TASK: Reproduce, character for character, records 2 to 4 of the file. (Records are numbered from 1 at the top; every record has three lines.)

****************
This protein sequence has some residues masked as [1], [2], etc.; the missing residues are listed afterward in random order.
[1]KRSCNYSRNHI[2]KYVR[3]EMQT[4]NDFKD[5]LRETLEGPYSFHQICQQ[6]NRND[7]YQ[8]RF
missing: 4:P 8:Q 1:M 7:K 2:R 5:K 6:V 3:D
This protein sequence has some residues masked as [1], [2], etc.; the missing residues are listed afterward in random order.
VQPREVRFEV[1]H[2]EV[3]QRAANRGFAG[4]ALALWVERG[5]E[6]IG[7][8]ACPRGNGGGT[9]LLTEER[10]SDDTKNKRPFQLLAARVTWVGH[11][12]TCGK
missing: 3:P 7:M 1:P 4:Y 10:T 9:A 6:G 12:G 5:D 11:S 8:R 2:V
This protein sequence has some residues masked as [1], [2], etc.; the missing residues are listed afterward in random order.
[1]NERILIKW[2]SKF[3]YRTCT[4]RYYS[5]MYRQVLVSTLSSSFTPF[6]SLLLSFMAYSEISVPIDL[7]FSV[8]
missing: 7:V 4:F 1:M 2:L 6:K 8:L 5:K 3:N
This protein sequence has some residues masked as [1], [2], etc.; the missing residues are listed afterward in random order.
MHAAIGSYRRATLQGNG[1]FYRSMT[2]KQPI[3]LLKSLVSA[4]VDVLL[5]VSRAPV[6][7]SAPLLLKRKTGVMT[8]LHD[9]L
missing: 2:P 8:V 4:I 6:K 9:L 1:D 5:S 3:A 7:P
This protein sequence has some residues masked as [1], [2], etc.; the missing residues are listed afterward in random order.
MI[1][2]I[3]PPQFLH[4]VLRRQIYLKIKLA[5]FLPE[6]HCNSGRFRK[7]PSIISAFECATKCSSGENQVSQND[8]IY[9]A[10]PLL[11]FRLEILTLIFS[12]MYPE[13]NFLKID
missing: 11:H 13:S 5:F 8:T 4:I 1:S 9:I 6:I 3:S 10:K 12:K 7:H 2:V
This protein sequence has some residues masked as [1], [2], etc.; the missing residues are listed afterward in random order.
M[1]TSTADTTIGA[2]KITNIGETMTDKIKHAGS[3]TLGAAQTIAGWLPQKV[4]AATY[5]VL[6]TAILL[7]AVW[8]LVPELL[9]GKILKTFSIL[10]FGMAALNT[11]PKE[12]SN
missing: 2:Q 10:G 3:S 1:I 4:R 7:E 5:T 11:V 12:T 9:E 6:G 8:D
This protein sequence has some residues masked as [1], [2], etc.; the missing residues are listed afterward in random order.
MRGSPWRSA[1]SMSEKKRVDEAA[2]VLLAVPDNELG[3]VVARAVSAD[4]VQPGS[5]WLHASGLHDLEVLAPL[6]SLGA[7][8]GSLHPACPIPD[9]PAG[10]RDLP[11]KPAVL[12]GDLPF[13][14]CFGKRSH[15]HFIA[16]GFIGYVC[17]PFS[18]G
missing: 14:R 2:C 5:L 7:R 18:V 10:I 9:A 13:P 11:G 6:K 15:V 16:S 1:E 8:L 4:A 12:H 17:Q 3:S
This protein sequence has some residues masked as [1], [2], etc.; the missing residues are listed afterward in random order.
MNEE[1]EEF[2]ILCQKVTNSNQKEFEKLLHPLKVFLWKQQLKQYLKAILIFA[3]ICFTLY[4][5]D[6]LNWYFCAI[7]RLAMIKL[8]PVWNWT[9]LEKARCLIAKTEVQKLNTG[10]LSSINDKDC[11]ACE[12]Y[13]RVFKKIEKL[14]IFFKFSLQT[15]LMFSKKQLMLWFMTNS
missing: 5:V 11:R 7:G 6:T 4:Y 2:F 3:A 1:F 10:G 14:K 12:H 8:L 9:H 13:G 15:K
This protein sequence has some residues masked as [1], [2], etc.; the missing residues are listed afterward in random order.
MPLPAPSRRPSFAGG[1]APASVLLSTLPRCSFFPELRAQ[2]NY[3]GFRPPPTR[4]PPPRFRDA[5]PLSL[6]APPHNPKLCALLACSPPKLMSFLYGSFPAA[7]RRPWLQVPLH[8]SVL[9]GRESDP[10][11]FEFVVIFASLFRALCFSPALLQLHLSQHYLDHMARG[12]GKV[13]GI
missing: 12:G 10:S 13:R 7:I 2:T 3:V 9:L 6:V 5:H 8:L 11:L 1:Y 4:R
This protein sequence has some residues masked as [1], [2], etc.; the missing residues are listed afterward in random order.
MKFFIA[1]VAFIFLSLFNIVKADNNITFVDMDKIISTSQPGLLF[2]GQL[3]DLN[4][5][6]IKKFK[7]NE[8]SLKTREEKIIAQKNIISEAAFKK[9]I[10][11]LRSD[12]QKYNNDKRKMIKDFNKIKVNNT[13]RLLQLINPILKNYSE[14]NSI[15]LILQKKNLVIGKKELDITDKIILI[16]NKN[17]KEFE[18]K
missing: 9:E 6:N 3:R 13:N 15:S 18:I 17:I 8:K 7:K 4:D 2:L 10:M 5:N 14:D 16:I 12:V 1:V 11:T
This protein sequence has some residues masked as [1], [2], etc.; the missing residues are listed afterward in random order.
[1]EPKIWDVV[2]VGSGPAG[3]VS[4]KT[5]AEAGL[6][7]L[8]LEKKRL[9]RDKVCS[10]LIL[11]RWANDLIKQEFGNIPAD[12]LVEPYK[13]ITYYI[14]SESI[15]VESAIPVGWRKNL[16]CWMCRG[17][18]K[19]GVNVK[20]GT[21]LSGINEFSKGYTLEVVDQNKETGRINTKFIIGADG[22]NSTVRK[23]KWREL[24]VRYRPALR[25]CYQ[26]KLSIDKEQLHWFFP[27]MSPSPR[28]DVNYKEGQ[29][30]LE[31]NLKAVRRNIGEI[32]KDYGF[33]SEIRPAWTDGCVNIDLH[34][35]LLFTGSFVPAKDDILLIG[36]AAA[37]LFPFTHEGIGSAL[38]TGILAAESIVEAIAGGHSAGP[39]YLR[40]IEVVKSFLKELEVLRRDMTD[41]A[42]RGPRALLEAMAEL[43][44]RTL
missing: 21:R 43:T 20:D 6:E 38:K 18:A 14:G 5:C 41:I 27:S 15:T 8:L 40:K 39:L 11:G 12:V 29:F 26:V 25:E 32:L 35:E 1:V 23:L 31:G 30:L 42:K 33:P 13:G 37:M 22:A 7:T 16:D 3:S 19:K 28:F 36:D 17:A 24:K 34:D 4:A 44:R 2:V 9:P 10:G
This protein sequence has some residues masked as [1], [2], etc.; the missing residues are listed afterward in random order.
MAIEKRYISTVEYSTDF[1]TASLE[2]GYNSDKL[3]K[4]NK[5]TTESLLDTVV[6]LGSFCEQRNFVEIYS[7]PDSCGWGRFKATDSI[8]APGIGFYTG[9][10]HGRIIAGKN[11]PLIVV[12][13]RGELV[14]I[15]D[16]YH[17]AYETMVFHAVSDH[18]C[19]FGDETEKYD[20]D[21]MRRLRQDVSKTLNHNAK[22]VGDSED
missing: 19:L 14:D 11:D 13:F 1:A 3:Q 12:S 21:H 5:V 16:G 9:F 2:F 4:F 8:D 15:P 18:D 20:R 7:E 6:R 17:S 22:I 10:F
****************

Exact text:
This protein sequence has some residues masked as [1], [2], etc.; the missing residues are listed afterward in random order.
VQPREVRFEV[1]H[2]EV[3]QRAANRGFAG[4]ALALWVERG[5]E[6]IG[7][8]ACPRGNGGGT[9]LLTEER[10]SDDTKNKRPFQLLAARVTWVGH[11][12]TCGK
missing: 3:P 7:M 1:P 4:Y 10:T 9:A 6:G 12:G 5:D 11:S 8:R 2:V
This protein sequence has some residues masked as [1], [2], etc.; the missing residues are listed afterward in random order.
[1]NERILIKW[2]SKF[3]YRTCT[4]RYYS[5]MYRQVLVSTLSSSFTPF[6]SLLLSFMAYSEISVPIDL[7]FSV[8]
missing: 7:V 4:F 1:M 2:L 6:K 8:L 5:K 3:N
This protein sequence has some residues masked as [1], [2], etc.; the missing residues are listed afterward in random order.
MHAAIGSYRRATLQGNG[1]FYRSMT[2]KQPI[3]LLKSLVSA[4]VDVLL[5]VSRAPV[6][7]SAPLLLKRKTGVMT[8]LHD[9]L
missing: 2:P 8:V 4:I 6:K 9:L 1:D 5:S 3:A 7:P